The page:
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Working with specularity

From: Blender 2.6 Essential Training

Video: Working with specularity

Specularity basically shows the highlights or the shininess of a surface. Specularity can also be used to show the character of a surface, such as the roughness. If you can imagine a service that's fairly rough, it would have kind of modeled or diffuse type of specular highlights. It also can be used to show the shape of an object. So specularity can be very important in the way that we create materials. So in Blender we have a number of options for specularity.

Working with specularity

Specularity basically shows the highlights or the shininess of a surface. Specularity can also be used to show the character of a surface, such as the roughness. If you can imagine a service that's fairly rough, it would have kind of modeled or diffuse type of specular highlights. It also can be used to show the shape of an object. So specularity can be very important in the way that we create materials. So in Blender we have a number of options for specularity.

As we've seen before, we can change the color of our specular highlights, so if I were to click here and basically make it a color, somewhat like teal, we could see how that shows up. If I hit F12 to render, you can see that on my actual object. Now I'm going to go ahead and turn my specularity back to white, and let's take a look at some of the specular shaders that we have. Now we have a whole list of specular shaders here, and this is actually pretty cool because Blender allows us to mix and match our diffuse and specular shaders. A lot of software doesn't allow us to do that.

So this actually gives us maximum flexibility in the way that we construct our materials. Now, in this case the default material is called CookTorr or Cook Torrance, and this is a good overall shader. It can be used for a lot effects. It's pretty good at doing plastic or kind of shiny-type surfaces, and it has two options. As with all specular shaders, we have an Intensity. As we have seen before, if we turn the Intensity down to 0, it goes away.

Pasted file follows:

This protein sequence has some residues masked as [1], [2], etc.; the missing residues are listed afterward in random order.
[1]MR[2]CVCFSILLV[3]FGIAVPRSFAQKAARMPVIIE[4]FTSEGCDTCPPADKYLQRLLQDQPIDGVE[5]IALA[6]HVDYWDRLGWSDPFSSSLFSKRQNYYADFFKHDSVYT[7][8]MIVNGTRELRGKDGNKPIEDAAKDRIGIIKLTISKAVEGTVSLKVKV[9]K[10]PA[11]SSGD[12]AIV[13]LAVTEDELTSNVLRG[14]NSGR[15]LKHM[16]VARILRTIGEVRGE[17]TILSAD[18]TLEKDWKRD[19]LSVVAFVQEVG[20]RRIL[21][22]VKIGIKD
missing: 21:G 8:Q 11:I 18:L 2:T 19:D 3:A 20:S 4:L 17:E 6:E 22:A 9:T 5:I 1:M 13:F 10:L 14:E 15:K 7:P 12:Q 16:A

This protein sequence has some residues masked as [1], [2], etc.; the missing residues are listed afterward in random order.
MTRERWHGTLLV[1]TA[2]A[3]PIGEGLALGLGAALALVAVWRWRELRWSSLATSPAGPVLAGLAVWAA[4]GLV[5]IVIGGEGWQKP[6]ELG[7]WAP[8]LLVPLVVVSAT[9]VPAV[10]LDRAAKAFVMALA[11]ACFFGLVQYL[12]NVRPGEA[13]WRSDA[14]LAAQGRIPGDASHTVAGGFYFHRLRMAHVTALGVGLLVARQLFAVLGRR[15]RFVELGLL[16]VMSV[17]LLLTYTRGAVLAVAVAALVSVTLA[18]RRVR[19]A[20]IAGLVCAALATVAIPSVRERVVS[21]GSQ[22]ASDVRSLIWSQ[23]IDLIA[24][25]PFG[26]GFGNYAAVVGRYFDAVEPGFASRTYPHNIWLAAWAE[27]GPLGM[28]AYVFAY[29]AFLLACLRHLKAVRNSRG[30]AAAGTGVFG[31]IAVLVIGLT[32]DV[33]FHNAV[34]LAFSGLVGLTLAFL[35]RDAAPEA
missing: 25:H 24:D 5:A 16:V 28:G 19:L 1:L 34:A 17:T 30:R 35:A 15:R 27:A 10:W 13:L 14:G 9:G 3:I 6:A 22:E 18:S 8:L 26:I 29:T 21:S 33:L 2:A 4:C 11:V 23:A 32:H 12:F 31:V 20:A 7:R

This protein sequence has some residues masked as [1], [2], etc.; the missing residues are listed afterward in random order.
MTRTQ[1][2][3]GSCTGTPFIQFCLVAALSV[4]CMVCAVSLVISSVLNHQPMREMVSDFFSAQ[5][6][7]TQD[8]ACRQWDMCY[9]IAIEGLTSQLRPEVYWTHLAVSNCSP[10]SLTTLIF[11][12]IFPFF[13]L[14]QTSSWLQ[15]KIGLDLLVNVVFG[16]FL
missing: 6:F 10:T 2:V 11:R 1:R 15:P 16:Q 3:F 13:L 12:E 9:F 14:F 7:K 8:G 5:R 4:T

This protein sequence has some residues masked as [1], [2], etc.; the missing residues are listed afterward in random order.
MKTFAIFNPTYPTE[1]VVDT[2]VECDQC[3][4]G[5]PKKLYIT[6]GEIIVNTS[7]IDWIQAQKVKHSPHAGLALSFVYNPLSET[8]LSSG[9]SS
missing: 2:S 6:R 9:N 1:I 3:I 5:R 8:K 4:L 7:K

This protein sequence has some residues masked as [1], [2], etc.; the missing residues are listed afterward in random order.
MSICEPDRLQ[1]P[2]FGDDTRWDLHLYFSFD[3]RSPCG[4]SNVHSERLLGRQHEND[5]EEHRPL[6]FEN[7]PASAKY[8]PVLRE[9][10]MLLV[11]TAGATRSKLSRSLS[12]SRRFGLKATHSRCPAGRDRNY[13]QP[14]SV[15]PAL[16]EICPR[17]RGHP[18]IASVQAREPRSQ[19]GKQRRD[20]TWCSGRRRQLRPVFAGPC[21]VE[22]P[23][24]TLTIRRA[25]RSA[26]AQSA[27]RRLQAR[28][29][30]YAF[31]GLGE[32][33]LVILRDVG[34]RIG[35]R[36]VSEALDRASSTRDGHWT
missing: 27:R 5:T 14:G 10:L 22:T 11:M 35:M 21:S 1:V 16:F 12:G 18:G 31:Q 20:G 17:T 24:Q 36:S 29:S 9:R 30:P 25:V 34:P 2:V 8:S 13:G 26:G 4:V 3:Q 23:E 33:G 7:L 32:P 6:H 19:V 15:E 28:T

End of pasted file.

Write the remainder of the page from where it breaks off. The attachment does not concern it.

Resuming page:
If I turn the Intensity up, you can see how it gets very intense here. And we also have a Hardness control. So this basically controls this soft edge between the center of specular highlight and how much it falls off. So if I turn the Hardness down all the way, you can see how it basically can consume the entire object. If I make it very, very hard and I turn it way high up, say to around 200 or so, you can see how you get a very, very hard highlight, and you can see that in the rendering as well.

Now by default, this is set to 50, and so let's go ahead and set it back there. And let's go ahead and set our intensity back to 0.5. Now the next one is called Phong and again, it's very similar to Cook Torrance. Phong is actually used a lot in glass. It actually is a little bit softer. So if I increase the intensity, you'll notice I don't get as much of a hard circle in the center. But it's basically about the same as Cook Torrance in that it has a Hardness control as well as an Intensity.

The next one is Blinn. If you've used other 3D software, this is a very popular one there, and it's actually probably one of the more natural ones. You can use it for a lot of different options here. So in addition to Intensity and Hardness, we have another one called IOR, which is Index of Refraction. Now Index of Refraction is just another way of doing Hardness. If I bring this up fairly high to, say, 10 and I'll also bring my Hardness up, you can see how I can get a very, very tight highlight here, and that's almost like kind of a glassy ceramic-y type surface. But I can go the other direction too.

I can bring my Hardness down and drop my Index of Refraction down, and you can see I can get kind of nice dull kind of shine type of surface. So this actually is just another way to create custom types of specularity. Now, the next one is Toon. Now this is pretty straightforward. It's very similar to the Toon diffuse, and basically it has the same controls. It has a Size as well as a Smooth, so the Size will basically just control how big that is.

In other words, where does it fall off from the specular highlight to nothing? And then the smoothness, we can go from hard edge here all the way down to a softer type of highlight. Now, one of the cooler things about the Toon specularity is that you can use it on other diffuse shaders, so you don't have to use it on the Toon shader. Obviously if you use with a Toon shader you can use it together, but you don't have to.

You can use it with the Lambert or an OrenNayar, really any one. This is a good example of where you can mix and match specularity and diffuse shaders. Now the last one is called Wardlso and again, it hasn't Intensity control and it also has a Slope control. So if I turn up the intensity a little bit here, this Slope control is kind of a cross between feathering the Hardness control and the Index of Refraction. And again, it just gets a little bit of a different effect.